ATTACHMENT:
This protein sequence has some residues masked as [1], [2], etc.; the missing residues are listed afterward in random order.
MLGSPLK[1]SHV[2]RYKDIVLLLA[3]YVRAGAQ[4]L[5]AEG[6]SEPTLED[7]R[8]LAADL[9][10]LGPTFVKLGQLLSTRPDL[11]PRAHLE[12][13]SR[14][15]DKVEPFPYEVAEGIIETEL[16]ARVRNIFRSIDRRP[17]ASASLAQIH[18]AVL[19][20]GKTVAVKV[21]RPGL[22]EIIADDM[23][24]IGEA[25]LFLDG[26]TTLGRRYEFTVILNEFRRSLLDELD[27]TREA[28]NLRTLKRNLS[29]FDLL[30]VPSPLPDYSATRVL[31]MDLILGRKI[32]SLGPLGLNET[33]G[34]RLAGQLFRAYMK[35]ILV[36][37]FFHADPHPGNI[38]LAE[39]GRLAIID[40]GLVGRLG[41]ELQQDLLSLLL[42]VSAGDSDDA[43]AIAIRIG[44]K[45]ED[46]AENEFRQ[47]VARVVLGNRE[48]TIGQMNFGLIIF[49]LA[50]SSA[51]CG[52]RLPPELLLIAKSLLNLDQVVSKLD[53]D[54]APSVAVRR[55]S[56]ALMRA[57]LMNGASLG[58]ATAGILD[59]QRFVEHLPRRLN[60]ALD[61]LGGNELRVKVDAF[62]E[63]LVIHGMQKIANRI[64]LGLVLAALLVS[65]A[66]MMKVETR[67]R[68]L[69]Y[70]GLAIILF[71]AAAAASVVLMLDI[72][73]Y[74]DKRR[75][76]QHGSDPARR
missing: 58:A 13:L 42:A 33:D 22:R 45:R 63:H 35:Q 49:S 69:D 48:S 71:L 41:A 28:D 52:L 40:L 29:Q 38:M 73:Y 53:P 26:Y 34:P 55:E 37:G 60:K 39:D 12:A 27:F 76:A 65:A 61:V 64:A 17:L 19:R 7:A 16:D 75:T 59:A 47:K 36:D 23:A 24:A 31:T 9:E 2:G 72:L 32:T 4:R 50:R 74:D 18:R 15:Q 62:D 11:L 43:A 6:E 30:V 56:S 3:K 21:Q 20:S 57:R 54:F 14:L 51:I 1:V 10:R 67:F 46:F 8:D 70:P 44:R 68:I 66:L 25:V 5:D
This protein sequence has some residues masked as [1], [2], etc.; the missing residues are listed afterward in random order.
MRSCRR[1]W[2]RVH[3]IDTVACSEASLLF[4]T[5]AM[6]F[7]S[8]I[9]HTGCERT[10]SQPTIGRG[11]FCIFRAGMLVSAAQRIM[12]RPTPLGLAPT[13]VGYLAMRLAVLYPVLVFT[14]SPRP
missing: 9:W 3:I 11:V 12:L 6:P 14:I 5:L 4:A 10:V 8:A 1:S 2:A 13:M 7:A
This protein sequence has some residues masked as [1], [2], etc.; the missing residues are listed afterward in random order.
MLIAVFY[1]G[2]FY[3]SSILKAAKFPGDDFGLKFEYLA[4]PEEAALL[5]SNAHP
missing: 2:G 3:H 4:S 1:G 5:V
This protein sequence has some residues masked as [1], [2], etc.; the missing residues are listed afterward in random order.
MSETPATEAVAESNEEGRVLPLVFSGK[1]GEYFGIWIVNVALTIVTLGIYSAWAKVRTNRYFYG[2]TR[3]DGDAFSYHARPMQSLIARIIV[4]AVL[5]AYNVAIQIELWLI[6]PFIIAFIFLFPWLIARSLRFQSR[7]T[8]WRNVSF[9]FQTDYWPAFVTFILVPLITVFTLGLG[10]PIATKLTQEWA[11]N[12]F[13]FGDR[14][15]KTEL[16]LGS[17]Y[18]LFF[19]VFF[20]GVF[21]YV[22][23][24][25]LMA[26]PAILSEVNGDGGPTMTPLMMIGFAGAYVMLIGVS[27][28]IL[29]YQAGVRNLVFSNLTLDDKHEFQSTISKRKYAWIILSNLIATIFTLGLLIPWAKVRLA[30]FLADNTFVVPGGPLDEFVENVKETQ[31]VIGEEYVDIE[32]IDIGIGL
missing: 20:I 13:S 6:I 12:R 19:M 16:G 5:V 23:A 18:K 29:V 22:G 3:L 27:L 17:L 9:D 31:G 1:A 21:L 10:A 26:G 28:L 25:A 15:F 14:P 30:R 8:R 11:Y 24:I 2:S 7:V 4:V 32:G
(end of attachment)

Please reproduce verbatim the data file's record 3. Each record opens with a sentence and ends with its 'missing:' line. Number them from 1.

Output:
This protein sequence has some residues masked as [1], [2], etc.; the missing residues are listed afterward in random order.
MLIAVFY[1]G[2]FY[3]SSILKAAKFPGDDFGLKFEYLA[4]PEEAALL[5]SNAHP
missing: 2:G 3:H 4:S 1:G 5:V